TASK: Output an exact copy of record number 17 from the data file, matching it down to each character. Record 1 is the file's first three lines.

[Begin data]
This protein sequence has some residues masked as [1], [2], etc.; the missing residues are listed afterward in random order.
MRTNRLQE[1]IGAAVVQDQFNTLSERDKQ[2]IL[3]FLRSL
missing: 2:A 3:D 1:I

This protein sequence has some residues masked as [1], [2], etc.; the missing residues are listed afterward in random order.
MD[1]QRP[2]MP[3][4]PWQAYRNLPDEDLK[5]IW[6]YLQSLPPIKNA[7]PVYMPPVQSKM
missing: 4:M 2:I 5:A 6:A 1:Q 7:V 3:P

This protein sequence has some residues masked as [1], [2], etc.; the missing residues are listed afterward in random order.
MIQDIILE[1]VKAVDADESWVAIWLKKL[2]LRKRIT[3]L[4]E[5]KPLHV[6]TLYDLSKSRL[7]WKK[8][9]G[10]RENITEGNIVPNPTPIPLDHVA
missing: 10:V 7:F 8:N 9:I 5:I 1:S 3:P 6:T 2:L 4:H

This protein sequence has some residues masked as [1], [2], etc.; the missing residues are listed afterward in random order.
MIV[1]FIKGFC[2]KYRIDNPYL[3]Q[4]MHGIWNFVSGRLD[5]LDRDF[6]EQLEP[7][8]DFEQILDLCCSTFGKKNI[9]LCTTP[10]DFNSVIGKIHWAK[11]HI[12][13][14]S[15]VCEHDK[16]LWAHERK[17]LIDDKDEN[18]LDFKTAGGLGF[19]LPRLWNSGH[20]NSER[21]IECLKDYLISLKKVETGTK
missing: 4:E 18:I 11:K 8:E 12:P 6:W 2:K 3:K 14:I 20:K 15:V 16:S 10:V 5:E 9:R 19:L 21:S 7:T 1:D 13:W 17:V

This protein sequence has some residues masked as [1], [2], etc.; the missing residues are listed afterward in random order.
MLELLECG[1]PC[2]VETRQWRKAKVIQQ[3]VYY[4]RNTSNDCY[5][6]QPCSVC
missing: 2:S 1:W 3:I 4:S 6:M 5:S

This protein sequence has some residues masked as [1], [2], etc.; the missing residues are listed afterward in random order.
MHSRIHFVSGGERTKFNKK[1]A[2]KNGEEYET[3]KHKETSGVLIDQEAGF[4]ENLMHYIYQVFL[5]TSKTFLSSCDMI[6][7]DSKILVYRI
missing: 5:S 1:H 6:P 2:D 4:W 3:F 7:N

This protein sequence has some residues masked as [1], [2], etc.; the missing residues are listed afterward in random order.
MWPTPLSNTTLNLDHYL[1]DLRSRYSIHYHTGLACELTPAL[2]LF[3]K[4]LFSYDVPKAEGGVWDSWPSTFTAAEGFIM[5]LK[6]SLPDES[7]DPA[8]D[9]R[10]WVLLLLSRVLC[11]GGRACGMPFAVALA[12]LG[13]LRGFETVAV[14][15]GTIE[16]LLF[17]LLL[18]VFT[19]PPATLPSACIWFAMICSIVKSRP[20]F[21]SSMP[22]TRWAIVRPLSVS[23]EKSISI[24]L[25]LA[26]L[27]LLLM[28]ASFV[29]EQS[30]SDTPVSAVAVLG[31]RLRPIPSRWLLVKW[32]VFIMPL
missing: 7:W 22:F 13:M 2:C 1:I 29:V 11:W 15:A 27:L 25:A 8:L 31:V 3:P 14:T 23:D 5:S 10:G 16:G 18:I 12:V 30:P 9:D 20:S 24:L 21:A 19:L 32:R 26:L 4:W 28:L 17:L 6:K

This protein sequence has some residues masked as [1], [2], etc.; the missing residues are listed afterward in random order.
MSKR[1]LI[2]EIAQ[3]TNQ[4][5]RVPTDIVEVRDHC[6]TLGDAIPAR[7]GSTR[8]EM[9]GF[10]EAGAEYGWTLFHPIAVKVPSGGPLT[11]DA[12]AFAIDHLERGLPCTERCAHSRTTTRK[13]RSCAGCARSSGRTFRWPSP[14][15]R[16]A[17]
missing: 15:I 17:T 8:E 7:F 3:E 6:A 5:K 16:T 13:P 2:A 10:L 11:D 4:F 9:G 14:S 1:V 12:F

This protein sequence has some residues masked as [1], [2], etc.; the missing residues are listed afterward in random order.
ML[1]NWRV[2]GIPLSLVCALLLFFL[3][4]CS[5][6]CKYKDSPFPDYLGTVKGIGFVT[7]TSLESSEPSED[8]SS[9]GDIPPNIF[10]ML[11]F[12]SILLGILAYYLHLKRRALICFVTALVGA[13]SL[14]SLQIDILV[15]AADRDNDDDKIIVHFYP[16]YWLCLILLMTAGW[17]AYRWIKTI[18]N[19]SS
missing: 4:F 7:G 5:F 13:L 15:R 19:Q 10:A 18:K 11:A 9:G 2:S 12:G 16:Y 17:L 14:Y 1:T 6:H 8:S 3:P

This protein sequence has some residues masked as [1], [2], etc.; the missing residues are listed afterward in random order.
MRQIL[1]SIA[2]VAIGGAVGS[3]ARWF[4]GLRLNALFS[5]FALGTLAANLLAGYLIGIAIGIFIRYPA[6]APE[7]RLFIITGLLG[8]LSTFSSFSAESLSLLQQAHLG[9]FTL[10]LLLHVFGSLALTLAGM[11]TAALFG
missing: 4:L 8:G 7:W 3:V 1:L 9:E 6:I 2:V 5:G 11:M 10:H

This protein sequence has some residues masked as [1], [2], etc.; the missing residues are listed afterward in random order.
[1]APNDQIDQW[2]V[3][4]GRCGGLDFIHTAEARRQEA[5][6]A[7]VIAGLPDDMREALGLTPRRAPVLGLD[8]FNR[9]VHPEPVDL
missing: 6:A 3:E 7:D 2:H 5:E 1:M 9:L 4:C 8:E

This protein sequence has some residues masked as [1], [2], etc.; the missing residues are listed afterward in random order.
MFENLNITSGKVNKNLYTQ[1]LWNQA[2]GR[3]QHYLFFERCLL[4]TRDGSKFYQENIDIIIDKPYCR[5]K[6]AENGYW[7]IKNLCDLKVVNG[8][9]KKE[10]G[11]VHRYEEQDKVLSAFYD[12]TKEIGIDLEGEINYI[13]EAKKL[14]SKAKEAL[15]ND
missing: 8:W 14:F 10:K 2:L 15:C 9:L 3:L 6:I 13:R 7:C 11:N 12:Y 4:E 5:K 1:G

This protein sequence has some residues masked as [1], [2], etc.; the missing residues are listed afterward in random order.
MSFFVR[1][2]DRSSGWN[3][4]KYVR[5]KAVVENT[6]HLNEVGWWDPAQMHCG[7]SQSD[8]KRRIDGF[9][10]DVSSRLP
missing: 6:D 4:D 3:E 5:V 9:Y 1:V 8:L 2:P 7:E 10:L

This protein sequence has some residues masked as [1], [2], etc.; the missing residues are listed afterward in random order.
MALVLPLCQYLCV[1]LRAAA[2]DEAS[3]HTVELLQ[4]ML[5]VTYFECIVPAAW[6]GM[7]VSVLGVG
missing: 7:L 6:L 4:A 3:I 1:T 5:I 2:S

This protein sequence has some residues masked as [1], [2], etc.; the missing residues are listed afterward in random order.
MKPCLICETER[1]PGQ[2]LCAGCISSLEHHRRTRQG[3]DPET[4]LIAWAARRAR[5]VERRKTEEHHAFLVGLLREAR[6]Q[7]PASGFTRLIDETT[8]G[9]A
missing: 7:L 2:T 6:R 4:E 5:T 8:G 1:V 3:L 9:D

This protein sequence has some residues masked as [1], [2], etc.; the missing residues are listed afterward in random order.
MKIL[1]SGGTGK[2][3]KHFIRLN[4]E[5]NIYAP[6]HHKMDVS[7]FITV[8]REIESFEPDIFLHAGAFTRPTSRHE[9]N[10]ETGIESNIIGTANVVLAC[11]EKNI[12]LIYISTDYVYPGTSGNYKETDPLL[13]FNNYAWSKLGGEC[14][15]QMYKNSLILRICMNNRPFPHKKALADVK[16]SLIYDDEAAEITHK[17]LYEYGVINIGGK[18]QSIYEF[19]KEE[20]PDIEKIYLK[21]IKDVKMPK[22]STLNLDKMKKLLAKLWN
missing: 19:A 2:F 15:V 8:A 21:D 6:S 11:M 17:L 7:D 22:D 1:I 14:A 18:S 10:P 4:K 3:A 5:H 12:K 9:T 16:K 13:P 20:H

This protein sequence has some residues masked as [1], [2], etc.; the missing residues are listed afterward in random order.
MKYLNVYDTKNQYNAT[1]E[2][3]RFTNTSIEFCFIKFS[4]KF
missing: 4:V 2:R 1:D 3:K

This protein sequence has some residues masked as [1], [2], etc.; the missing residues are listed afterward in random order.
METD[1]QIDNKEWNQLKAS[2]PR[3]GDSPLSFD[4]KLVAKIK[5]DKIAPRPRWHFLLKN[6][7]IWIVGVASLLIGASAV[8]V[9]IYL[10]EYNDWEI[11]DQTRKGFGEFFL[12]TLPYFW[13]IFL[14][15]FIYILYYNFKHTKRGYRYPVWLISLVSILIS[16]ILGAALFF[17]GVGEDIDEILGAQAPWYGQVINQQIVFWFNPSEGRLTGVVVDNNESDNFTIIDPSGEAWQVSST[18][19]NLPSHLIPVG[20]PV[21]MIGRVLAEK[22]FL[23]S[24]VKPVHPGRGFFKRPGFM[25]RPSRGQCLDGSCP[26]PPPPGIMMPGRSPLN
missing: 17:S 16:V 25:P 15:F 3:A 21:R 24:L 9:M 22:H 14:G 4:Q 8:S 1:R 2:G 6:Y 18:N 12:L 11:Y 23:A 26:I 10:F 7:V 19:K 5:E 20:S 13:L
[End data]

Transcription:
This protein sequence has some residues masked as [1], [2], etc.; the missing residues are listed afterward in random order.
MKYLNVYDTKNQYNAT[1]E[2][3]RFTNTSIEFCFIKFS[4]KF
missing: 4:V 2:R 1:D 3:K